The Handmaiden is all of the best parts of a Park Chan-wook film with the added bonus of being a lesbian love story. You’ve got crime great and small, villains with twisted machinations, a murderous octopus… there’s a lot to love in this film.
The film follows Sook-hee (Kim Tae-ri), a clever young thief, teaming up with Count Fujiwara (Ha Jung-woo), a conman and not a count, teaming up to scam the sheltered Lady Hideko (Kim Min-hee). Sook-hee’s role is originally to pose as a Lady Hideko’s handmaiden in order to push her into marrying the Count, but she soon begins developing feelings for her mark. Saying any more than that would ruin the fun of diving into this winding story yourself.
The film was based on Fingersmith, a book by Sarah Waters. I read it before the film came out and loved it. However, I can definitively say that the movie is better. Changing the setting from Victorian England to a Japanese-occupied Korea adds a new political lens to the story. Not only is the love between women forbidden, but it’s also about love specifically between a Japanese woman and a Korean woman in a time of political turmoil. Plus, Park’s eye for visual detail elevates the film to a whole other level. There are a host of iconic images that come to mind: a tooth and a thimble, a mannequin suspended from the ceiling, a noose hanging from a cherry tree. After watching this film, there will be at least one image that stays with you well after the credits have finished rolling.
The film is structured in a way similar to Gone Girl, in that one story is told and then revealed to not be what it appeared. Neither of the two leads are what they seem to be, so it adds an element of mystery not usually seen in lesbian film. In fact, it’s refreshing to see a movie in which the romance between the two women is not at the forefront, but rather is a well integrated part of a larger thriller. I suppose it would be more accurate to say that this is simply a film with a prominent lesbian couple rather than a strictly lesbian movie.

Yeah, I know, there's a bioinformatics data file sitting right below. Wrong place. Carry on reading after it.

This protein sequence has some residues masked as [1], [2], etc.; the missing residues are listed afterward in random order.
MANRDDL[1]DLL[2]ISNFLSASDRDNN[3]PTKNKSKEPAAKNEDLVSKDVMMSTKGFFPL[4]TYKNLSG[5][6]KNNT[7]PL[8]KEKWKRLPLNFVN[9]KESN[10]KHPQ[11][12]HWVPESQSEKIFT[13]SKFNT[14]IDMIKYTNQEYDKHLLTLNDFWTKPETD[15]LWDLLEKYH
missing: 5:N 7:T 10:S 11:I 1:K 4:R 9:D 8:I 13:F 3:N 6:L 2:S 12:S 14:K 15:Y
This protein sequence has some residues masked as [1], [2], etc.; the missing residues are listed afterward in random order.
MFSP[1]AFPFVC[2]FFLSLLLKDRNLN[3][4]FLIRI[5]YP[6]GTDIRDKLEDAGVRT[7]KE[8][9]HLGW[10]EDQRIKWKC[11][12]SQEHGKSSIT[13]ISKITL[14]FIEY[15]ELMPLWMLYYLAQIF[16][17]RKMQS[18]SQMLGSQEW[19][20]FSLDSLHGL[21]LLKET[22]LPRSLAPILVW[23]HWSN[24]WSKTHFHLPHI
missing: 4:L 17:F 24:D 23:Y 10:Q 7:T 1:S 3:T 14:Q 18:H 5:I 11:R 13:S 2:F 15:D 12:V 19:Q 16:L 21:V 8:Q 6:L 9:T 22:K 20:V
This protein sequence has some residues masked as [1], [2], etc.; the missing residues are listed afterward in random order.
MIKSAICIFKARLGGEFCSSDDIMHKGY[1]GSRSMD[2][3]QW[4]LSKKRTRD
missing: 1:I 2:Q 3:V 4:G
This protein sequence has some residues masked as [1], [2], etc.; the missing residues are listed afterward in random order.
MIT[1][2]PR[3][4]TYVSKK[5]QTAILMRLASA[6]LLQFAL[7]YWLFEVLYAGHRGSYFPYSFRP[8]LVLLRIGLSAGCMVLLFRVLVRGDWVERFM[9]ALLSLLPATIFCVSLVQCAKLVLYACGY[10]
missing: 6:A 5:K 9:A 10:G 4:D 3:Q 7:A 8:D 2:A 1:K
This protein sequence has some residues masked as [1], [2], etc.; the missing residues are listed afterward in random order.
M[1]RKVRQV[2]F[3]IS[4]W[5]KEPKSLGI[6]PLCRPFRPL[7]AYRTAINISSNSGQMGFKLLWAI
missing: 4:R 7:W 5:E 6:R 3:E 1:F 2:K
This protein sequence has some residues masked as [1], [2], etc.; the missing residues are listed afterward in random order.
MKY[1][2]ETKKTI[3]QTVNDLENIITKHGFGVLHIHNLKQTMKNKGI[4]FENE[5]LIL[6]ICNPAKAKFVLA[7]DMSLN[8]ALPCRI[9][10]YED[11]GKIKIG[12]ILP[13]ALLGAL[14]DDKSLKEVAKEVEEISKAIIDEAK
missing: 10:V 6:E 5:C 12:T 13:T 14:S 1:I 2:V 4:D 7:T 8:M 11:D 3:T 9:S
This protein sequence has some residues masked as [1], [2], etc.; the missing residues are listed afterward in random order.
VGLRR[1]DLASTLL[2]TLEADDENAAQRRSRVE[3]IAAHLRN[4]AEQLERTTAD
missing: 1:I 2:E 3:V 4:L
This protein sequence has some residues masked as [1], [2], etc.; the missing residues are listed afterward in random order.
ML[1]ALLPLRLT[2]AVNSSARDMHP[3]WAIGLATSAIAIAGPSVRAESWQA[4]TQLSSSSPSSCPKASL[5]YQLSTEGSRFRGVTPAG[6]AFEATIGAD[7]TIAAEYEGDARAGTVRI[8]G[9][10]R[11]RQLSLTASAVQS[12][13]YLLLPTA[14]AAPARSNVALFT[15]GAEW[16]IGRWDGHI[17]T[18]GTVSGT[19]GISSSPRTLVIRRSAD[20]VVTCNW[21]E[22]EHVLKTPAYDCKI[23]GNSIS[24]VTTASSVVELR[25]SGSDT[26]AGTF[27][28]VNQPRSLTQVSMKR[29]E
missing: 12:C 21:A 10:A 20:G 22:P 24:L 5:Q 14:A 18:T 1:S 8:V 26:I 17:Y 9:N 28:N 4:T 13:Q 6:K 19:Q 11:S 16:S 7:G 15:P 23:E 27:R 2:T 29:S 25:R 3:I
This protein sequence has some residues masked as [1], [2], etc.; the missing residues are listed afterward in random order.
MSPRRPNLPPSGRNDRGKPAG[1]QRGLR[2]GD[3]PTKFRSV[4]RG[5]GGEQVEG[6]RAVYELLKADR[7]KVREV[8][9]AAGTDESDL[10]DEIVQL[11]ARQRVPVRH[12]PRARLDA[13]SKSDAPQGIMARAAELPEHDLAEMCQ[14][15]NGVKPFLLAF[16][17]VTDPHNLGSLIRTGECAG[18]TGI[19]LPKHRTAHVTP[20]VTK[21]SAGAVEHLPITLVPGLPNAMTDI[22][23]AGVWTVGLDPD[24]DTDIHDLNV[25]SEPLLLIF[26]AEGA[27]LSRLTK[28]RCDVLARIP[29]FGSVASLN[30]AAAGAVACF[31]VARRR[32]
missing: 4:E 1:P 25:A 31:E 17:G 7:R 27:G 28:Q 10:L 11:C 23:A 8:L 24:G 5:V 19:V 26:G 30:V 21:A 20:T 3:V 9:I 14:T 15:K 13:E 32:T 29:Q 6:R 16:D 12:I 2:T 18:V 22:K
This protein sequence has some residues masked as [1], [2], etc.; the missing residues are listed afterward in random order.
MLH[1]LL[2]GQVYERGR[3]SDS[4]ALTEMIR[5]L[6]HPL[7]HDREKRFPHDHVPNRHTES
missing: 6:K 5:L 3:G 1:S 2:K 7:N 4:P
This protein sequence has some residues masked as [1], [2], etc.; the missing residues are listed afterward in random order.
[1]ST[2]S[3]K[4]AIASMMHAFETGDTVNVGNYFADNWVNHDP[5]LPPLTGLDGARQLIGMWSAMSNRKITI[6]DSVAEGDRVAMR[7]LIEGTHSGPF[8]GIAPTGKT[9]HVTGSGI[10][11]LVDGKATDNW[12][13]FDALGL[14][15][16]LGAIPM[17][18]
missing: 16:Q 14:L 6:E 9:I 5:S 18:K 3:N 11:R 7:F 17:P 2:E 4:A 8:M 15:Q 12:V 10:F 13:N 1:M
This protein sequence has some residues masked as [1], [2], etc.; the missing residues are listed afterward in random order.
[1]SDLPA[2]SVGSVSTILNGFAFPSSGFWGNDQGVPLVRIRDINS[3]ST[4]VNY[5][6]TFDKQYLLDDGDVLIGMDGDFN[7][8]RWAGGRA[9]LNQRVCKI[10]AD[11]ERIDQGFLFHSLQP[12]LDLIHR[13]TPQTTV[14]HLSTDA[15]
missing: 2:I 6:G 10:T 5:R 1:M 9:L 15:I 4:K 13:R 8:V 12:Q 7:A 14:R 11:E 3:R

Park is obviously not a lesbian, but the source material was written by a lesbian woman. The characters are in no way stereotypical, and the sex scenes are stylized, but still romantic. Plus, it has a happy ending. As dark as Park’s films can get, there is no sign of the “bury your gays” trope here.
I cannot recommend this film enough. Just when you think you know how the story will play out, a character will surprise you with a new revelation. There are some vulnerable moments between Lady Hideko and Sook-hee that are so tender, you’ll melt in your seat. If you’re looking for a different kind of lesbian love story this pride month, plug your nose and dive headfirst into The Handmaiden.
Are there any other LGBTQ thrillers you would like to see discussed? Sound off in the comments below!